The DOLLARFR function in Google Sheets is **useful if you want to convert a price given as a decimal value into a decimal fraction, which is used in securities denominated in dollars. **

Meaning, it converts a decimal number to its equivalent in fractional numbers. The **DOLLARFR **is mostly used by Financial Analysts who deal with financial reports and stock market quotes.

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The rules for using DOLLARFR function in Google Sheets are as follows:

- The DOLLARFR function is for visual only. Value it returns can’t be used in other calculations or in charts.
- The DOLLARFR can also be used to convert non-dollar data.

Let’s take an example.

My previous manager asked me to create a report that shows the length of service of each of his subordinates. The given data is as follows:

He asked me explicitly to calculate how long, in terms of years and months, each of them has been working for the company from today.

I was able to come up with the values 15.17 years, 21.82 years, and so on and so forth in column C. However, the decimal numbers on these values (i.e .17 and .82) don’t mean the exact numbers in months.

That’s where we can use the **DOLLARFR **function. We can convert these numbers in a way that it reads as X number of years and Y number of months. See column D and column E for the description.

Let’s have another example!

John needs to report to his manager the average time, in hours and minutes, the entire team has performed for a specific task. He managed to be able to come up with the average, however, it is in decimal format.

He’s sure that the average is at 8 hours, but .86 doesn’t mean it is the minute part that he’s looking for.

John here can use the **DOLLARFR** function to be able to convert the 8.86 value in a way that reads as 8 hours and 52 minutes.

There are many ways that these example cases can be solved. **DOLLARFR** can surely be one of them if you’re looking for a quick solution. 🙂

Watch out for a more advanced tutorial and examples on how you can use **DOLLARFR **functions in the coming weeks. Be sure to subscribe to be notified.

Awesome! Let’s begin getting to know more about our **DOLLARFR** function in Google Sheets.

**The Anatomy of the DOLLARFR Function**

So the syntax (the way we write) the DOLLARFR function is as follows:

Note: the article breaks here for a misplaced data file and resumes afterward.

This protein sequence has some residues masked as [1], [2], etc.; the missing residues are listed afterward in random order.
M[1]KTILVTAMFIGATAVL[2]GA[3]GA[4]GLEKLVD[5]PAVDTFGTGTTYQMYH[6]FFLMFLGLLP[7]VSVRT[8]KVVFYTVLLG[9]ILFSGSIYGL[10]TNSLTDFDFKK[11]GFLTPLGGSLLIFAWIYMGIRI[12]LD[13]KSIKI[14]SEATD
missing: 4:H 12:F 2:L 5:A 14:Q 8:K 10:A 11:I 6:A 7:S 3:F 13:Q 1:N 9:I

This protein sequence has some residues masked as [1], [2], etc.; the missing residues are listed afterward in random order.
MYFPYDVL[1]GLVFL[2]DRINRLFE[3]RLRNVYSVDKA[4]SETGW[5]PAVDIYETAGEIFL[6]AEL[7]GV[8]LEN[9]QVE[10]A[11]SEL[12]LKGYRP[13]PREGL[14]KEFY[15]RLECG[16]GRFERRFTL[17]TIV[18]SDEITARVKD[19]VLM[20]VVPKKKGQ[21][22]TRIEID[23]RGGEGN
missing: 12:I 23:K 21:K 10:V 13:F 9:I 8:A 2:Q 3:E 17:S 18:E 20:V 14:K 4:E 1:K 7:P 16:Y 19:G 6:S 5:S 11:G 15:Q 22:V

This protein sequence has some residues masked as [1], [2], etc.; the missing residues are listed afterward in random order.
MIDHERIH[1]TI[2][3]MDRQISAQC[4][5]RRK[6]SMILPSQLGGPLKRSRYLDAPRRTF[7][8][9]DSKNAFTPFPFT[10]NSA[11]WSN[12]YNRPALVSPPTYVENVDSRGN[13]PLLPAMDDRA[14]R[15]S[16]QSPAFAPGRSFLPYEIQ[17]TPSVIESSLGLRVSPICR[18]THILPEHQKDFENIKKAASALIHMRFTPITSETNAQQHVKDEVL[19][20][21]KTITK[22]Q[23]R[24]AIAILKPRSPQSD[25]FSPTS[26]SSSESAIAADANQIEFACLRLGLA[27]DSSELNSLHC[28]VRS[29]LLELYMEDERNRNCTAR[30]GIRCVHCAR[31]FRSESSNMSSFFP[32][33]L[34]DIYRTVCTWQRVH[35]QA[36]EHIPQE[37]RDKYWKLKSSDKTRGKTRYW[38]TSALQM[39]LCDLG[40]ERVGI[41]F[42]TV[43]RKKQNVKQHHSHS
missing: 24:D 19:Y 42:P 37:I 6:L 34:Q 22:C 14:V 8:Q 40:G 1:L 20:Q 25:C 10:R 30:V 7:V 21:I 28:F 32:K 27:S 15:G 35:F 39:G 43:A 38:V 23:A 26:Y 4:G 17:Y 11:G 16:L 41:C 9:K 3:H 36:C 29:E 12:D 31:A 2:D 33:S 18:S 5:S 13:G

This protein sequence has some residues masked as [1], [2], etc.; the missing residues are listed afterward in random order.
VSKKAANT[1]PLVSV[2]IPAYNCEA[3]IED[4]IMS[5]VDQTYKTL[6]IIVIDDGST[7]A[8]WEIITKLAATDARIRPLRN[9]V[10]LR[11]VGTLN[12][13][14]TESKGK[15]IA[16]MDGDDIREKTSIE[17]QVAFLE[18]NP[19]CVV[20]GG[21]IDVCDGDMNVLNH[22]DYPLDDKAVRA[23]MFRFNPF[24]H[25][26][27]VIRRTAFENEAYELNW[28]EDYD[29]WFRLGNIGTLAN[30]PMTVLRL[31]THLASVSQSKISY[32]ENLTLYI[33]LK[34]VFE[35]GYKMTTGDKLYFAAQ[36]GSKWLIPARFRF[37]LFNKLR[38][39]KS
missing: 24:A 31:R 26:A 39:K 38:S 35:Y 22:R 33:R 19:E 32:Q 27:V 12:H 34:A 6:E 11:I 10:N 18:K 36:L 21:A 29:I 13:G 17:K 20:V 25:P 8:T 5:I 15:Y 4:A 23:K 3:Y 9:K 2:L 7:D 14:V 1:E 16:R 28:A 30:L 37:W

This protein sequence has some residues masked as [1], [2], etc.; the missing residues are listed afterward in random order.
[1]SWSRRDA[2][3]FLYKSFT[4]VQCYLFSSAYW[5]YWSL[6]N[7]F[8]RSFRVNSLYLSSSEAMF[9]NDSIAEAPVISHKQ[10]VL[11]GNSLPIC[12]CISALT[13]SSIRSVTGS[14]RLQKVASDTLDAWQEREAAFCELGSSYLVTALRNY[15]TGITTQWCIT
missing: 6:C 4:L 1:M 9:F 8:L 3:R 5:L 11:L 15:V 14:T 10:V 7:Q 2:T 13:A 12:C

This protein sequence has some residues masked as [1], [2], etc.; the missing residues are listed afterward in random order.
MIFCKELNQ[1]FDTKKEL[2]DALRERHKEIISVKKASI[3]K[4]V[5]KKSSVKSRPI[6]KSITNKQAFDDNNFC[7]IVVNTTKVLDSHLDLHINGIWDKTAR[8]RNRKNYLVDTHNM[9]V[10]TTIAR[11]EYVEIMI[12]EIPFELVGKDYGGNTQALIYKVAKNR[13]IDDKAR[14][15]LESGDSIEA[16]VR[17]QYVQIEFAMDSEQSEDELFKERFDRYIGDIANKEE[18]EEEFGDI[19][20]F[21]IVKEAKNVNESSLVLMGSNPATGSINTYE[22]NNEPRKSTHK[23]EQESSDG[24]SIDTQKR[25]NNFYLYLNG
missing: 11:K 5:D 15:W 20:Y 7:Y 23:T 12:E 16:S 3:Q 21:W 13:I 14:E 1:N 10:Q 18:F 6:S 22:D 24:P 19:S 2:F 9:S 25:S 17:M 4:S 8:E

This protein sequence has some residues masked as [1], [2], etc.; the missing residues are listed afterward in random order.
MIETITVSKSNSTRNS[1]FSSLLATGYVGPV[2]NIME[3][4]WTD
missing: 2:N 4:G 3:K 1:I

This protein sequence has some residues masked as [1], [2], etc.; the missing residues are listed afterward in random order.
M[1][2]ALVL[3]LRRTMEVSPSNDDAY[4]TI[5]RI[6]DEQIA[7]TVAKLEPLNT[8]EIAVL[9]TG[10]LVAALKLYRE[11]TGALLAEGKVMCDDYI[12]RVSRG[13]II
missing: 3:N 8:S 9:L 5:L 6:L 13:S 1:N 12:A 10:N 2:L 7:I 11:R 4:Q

=DOLLARFR(decimal_price, unit)

Let’s dissect this thing and understand what each of these terms means:

**=**the equal sign is just how we start any function in Google Sheets. It is how Google sheets understand that we are asking it to either do a computation or use a function.**DOLLARFR()**this is our DOLLARFR function. DOLLARFR converts the decimal part of the “decimal_price” number into a fraction with the denominator being “unit.”**decimal_price**is the first argument that is a decimal number, given as price quotation**unit**is the second argument that is the integer (example 4 for 1/4ths, 8 for 1/8ths, or 32 for 1/32nds) to use in the denominator (divisor) of a fraction. It must be an integer. But if the decimal value is used, Google Sheet will truncate it to an integer.

**A Real Example of Using DOLLARFR Function**

Take a look at the example below to see how DOLLARFR functions are used in Google Sheets.

As you can see, the DOLLARFR only changes the decimal part of the given decimal price in Column A. The integer remained unchanged even after converted by the DOLLARFR function.

Take a look at the example in cell A2, DOLLARFR function converts the decimal number 2.25 to a number that reads as 2 and 1/4 in cell C2. It means that the 0.25 in A2 is the same as 1/4, while the 2 remained the same.

For decimal price in cell A3, the function converts the number 3.5 to a number that reads as 3 and 4/8 or simply 1/2, while the whole number (3) remains as is.

You may make a copy of the spreadsheet using the link I have attached below.

**How to Use DOLLARFR Function in Google Sheets**

- Simply click on any cell to make it the active cell. For this guide, I will be selecting
**C2**where I want to show my result.

- Next, type the equal sign ‘
**=**‘ to begin the function and then followed by the name of the function, which is our ‘**dollar**‘ (or ‘**DOLLAR**‘, not case sensitive).

- You should find that the auto-suggest box appears with the names of the functions that all start with
**DOLLAR**. You may use your mouse to click on the**DOLLARFR**or use your down arrow keys to highlight and hit the enter key. Alternatively, you may completely type**DOLLARFR**and hit**Tab**to let you use that function.

- Now the fun part! Let’s give our function the first argument, which is the decimal_price. You may pass a constant data by typing the exact decimal after the parenthesis.

- To let the Google sheet know that we’re done typing our first argument, we should now type in the delimiter or the character that separates each argument on a function. In this case, type comma(,) followed by the second argument, which is the unit.

- Finally, just hit your
**Enter**or**Tab**key. The active cell is now showing you the result or the return value of the**DOLLARFR**function.

- The result in
**C2**now reads as 2 and 1/4. You can check that if you divide 1 by 4, you will get 0.25, which is the decimal part of our given constant.

- Notice that in this example, we provided the exact value, constant, as the arguments of our DOLLARFR. Alternatively, these constants can be variable or simply cell addresses of your data.

- Edit your function by changing the first and second argument into the cell addresses where your decimal_price and unit are located. In this case, cell
**A2**and cell**B2**.

- Copy the formula down to the remaining rows.

That’s pretty much it. You can now use DOLLARFR functions in Google Sheets together with the other numerous Google Sheets formulas to create even more powerful formulas that can make your life much easier.